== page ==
Chapter

Global Risk-Based Management of Chemical Additives I

Volume 18 of the series The Handbook of Environmental Chemistry pp 83-107

Date:

Additives in the Textile Industry

  • R. M. DarbraAffiliated withCERTEC, Department of Chemical Engineering, Universitat Politècnica de Catalunya, ETSEIB Email author 
  • , J. R. González DanAffiliated withCERTEC, Department of Chemical Engineering, Universitat Politècnica de Catalunya, ETSEIB
  • , J. CasalAffiliated withCERTEC, Department of Chemical Engineering, Universitat Politècnica de Catalunya, ETSEIB
  • , A. ÀguedaAffiliated withCERTEC, Department of Chemical Engineering, Universitat Politècnica de Catalunya, ETSEIB
  • , E. CapriAffiliated withInstitute of Agricultural and Environmental Chemistry, Università Cattolica del Sacro Cuore
  • , G. FaitAffiliated withInstitute of Agricultural and Environmental Chemistry, Università Cattolica del Sacro Cuore
  • , M. SchuhmacherAffiliated withSchool of Chemical Engineering, Universitat Rovira i VirgiliLaboratory of Toxicology and Environmental Health, School of Medicine, Universitat Rovira i Virgili
  • , M. NadalAffiliated withLaboratory of Toxicology and Environmental Health, School of Medicine, Universitat Rovira i Virgili
  • , J. RoviraAffiliated withSchool of Chemical Engineering, Universitat Rovira i VirgiliLaboratory of Toxicology and Environmental Health, School of Medicine, Universitat Rovira i Virgili
    • , V. GrundmannAffiliated withTechnische Universität Dresden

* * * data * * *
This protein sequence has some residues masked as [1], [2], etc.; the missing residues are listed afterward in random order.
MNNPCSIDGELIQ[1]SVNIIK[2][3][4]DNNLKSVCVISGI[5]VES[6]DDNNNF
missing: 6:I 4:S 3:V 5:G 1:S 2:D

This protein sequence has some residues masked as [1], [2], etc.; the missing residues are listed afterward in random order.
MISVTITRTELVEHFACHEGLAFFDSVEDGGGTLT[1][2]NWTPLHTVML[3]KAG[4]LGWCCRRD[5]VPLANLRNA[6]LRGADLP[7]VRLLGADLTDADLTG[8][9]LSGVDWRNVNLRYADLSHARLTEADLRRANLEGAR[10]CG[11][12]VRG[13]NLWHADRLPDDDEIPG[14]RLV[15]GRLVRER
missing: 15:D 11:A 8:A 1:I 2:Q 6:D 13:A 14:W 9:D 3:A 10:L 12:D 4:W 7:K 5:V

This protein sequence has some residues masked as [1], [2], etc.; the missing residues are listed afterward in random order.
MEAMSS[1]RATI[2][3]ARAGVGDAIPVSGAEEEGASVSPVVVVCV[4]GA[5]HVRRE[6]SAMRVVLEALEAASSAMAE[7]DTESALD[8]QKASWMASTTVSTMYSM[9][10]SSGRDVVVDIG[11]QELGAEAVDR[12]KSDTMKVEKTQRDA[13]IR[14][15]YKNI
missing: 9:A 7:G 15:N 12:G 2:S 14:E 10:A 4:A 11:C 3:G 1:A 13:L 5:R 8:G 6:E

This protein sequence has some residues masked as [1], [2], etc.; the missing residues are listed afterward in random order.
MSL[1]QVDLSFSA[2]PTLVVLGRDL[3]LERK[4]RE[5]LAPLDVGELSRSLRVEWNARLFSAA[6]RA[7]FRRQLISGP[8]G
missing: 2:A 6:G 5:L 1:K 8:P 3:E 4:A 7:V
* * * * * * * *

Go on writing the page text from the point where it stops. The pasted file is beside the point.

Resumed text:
• , D. BarcelóAffiliated withDepartment of Environmental Chemistry, IDAEA-CSIC
    • , A. GinebredaAffiliated withDepartment of Environmental Chemistry, IDAEA-CSIC
    • , D. GuillénAffiliated withDepartment of Environmental Chemistry, IDAEA-CSIC

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Abstract

Many different additives are used in the textile industry and each of them has its specific function: protection from ultraviolet light, oil, water repellency, etc. Clothing and textile products are produced, consumed, and incinerated or disposed in landfills over the world. This means that the fate of their additives can be widely spread, and the potential impact of these chemicals on the environment and human health can, therefore, be present on a global scale. Perfluorocarbon compounds, triclosan, and brominated compounds have been selected as representative additives of this sector. A review of their main environmental consequences and human health damage has been undertaken. The information gathered shows that these compounds can be toxic, very persistent in the environment, and bioaccumulable.

Keywords

Environmental and human health concerns Hexabromocyclododecane Perfluorocarbon compounds Textile sector Triclosan